patterns of transparency in nature are manifold. the pebbled body of a lizard shifting like light in a trashcan, the grey checkerboard background in photoshop, the crepey muscles around the eye, a speech saying that we had to pay off the pimps to build this school (they don’t give receipts), and yes I did smash that particular dish against that particular part of the wall because I was feeling bad, and yes I was feeling bad because I wasn’t sure if I would ever see you again, the way your pupils transform from pinpricks to an aperture capable of swallowing an entire sea.
–from “Patterns of Transparency”
“I like writers who believe in the word with every bone, and Jayinee Basu is one of those poets who writes with her flesh, her skin, with every hair on her body, with every single one of her bones. When I was reading Asuras, it occurred to me that I was imagining its author as a kind of double-edged knife: one side sharpened very thin with a poisoned edge, the other a kind of mirror in which poetry made us softer, more meticulous, more sincere with our dreams.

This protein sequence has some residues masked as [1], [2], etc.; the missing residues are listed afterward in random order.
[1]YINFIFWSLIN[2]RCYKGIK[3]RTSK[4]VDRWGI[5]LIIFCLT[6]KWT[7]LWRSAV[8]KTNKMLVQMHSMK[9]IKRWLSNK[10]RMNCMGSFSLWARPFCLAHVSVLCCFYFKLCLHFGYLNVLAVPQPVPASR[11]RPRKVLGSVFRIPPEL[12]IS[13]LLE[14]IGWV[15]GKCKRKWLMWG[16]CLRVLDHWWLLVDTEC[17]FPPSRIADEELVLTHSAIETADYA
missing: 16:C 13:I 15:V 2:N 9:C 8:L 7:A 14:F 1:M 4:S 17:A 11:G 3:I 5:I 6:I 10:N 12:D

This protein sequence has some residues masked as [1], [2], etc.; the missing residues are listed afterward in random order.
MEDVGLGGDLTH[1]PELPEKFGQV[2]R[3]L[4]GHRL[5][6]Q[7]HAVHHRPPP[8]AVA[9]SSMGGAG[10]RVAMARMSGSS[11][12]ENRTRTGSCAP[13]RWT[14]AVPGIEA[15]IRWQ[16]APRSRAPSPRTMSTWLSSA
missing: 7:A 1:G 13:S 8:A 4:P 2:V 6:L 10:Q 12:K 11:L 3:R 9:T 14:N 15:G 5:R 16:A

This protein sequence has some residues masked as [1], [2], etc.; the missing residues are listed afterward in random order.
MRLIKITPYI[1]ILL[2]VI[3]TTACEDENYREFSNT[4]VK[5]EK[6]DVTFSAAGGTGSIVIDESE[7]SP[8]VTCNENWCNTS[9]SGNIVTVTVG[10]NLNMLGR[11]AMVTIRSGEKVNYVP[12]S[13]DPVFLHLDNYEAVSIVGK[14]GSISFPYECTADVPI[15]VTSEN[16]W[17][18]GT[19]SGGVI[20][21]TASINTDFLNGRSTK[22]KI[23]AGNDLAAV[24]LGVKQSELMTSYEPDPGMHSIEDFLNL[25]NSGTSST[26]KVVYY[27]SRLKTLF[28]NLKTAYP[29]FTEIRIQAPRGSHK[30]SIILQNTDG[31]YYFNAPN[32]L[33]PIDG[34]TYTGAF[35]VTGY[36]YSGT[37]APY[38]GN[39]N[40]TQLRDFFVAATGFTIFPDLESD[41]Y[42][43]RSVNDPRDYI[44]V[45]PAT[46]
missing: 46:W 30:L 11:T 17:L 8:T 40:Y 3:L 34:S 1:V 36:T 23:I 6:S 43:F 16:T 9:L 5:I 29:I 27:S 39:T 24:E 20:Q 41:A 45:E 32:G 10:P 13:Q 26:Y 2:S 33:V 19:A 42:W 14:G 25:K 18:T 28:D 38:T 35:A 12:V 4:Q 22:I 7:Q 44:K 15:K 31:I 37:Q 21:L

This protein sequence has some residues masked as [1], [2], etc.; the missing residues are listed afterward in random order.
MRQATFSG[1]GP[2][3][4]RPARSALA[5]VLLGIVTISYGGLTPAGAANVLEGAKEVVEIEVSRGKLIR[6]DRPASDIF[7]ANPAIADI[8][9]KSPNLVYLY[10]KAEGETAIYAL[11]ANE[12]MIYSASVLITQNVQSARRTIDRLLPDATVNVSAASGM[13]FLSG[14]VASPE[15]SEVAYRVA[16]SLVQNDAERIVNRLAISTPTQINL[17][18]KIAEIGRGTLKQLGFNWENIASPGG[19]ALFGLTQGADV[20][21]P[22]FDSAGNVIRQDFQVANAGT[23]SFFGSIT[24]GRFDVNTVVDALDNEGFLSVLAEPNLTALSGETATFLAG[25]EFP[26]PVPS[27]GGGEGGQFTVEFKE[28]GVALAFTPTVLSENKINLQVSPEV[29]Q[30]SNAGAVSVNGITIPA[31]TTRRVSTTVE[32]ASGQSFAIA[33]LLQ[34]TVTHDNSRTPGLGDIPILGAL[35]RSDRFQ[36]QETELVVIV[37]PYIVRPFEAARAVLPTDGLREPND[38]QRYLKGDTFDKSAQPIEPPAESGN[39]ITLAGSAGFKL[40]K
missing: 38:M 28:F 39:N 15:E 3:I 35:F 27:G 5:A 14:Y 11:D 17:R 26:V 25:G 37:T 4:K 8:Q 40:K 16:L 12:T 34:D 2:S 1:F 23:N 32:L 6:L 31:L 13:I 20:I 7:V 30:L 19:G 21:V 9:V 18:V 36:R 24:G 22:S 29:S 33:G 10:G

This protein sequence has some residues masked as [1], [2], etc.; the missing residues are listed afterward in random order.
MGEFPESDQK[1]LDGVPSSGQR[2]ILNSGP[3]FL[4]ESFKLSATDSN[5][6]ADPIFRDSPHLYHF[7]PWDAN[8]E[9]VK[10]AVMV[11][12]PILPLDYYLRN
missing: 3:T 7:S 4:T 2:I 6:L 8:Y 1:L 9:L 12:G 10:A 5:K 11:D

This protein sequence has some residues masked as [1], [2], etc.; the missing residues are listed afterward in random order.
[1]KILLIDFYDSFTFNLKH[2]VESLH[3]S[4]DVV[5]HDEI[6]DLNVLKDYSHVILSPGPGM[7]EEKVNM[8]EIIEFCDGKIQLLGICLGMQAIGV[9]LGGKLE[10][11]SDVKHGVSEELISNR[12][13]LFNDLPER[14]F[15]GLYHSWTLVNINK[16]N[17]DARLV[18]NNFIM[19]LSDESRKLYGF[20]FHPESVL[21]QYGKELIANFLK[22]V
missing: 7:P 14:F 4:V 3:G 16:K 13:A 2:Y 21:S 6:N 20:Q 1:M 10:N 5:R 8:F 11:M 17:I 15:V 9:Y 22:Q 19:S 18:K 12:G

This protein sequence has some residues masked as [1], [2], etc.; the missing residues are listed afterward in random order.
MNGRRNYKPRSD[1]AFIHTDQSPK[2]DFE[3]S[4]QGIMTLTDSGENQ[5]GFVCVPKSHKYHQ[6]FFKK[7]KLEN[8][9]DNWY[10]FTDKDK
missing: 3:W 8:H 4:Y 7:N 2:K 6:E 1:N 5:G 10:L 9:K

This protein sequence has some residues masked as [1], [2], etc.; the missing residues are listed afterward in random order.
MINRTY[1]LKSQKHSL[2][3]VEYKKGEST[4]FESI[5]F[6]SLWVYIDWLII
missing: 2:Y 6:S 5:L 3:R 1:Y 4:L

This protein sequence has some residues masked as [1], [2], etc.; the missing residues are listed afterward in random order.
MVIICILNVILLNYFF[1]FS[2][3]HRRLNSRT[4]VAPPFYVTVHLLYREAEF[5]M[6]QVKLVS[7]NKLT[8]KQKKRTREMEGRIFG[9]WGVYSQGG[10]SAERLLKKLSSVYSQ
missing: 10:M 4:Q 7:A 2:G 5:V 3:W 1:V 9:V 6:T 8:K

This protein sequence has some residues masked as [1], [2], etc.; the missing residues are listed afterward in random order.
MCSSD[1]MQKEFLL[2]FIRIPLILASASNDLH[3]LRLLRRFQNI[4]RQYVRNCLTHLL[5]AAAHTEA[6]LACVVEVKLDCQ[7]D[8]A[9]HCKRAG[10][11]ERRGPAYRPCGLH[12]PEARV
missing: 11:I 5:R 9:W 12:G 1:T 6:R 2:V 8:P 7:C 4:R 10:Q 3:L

–Luna Miguel, author of Bluebird and Other Tattoos“Reading Asuras felt, for me, like traveling to a different side of my brain. Jayinee Basu’s poems are full of dark truths and lucid statements on topics like phantom pain, spirituality, the internet, Eileen Myles, hidden patterns, Orion’s Belt or the San Francisco MOMA, among others. Ultimately, what these absorbing poems want, I think, is to attain clarity and inner peace by exploring what’s beneath the surface, what they don’t know within what they know.”
–Guillaume Morissette, author of New Tab